Short Story Review: “Wild Card” by Leah Bobet

3 of 5 stars.

Operating like a police procedural, this tale follows a highly specialized crime-busting team that handles especially hard to crack cases, like those involving supervillians. Superheros and supervillians exist–some even have true powers called gamma powers.

This case takes the team out to Chicago where a gamma-able supervillian enacts his origin story as a copycat to The Joker. The media and superheros are quick to dub the clown-makeup wearing bank robber, The Alchemist.

This enjoyable tale feels very strongly like an episode of Bones or Castle. The strength is in the group dynamic and the comfortable repartee of the team.

This tale appears in the anthology, Superheroes edited by Rich Horton.
 
 
 
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Novel Review: Incorruptible by J. B. Garner

Incorruptible (The Push Chronicles #3)Incorruptible by J.B. Garner
My rating: 4 of 5 stars

The urban fantasy series with the heart, soul and humor of a self-aware comic book concludes appropriately and true to itself. Wishes became reality under the warped plan of an unsure, mad scientist in the series opener. At his mind’s bidding, superheroes and supervillians [“Pushed” and “Pushcrooks”] burst onto the scene. The eternal battle between good and evil was to be led unquestionably by neo-God, Epic–the former professor/mad scientist. Protagonist, ex-girlfriend Dr. Irene Roman [aka “Indy”] leads the charge in countering the comic-inspired madness. She’s one of the few [“Naturals”] that can see through the new reality to the old one.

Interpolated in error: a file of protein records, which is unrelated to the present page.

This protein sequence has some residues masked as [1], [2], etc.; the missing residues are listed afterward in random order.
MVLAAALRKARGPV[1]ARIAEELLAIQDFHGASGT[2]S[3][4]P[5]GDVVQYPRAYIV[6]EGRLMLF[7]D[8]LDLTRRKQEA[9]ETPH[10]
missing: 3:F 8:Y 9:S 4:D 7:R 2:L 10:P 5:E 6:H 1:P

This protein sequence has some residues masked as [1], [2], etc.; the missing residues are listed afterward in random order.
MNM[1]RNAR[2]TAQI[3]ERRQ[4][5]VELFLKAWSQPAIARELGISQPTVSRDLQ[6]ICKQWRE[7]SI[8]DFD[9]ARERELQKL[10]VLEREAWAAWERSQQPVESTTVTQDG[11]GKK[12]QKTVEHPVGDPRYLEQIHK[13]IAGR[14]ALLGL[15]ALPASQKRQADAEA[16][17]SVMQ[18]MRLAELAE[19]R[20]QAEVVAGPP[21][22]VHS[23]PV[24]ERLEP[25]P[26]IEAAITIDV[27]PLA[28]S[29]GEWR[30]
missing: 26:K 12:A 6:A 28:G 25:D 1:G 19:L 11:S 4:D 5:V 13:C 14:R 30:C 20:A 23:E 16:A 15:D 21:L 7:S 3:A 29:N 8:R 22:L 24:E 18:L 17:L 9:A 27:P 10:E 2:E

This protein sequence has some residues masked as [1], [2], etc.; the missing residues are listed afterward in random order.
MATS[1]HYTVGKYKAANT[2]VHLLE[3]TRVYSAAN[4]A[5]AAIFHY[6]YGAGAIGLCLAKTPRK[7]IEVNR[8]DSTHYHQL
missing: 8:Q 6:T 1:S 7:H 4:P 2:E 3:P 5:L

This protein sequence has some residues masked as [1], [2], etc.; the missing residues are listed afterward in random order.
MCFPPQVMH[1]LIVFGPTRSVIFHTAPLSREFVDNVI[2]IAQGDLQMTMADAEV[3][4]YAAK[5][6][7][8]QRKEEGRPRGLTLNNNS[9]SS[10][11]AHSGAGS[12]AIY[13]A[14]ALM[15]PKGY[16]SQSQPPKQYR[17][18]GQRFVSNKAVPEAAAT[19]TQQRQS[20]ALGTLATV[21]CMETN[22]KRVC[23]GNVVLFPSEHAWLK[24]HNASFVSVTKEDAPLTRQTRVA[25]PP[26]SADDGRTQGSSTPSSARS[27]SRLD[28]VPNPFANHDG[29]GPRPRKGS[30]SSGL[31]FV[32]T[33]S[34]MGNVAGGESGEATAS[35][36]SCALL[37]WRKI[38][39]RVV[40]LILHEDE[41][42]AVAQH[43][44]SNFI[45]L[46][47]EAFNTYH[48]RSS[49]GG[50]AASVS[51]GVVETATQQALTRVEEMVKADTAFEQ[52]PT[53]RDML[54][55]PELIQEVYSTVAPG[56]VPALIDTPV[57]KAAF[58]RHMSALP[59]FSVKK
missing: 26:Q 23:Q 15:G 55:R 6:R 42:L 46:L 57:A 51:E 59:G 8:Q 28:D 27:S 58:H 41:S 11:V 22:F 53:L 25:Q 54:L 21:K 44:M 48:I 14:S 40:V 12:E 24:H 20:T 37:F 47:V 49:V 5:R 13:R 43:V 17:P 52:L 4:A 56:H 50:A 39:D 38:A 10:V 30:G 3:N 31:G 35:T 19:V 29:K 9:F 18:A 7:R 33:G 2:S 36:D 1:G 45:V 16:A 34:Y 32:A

This final installment sees factions of Pushed each battling to define what the new relationship between Pushed and non-Pushed will look like. The Pushed all too often ignore that the non-Pushed might have their own thoughts in this matter. Indy’s associates [the Atlanta 5] start off in one kind of trouble while she’s roiled in another. New friendly Pushed rush in to take up the mantle. Especially nice is the inclusion of non-Pushed civilians doing their part to rebel and organize while living in an occupied, blockaded city.

The series is campy fun and enjoyable.

I received my copy of this novel directly from the author through bookreviewdirectory.wordpress.com. I’ve previously read this author’s:
     Indomitable (The Push Chronicles, #1)–4 stars
     Indefatigable (The Push Chronicles, #2)–3 stars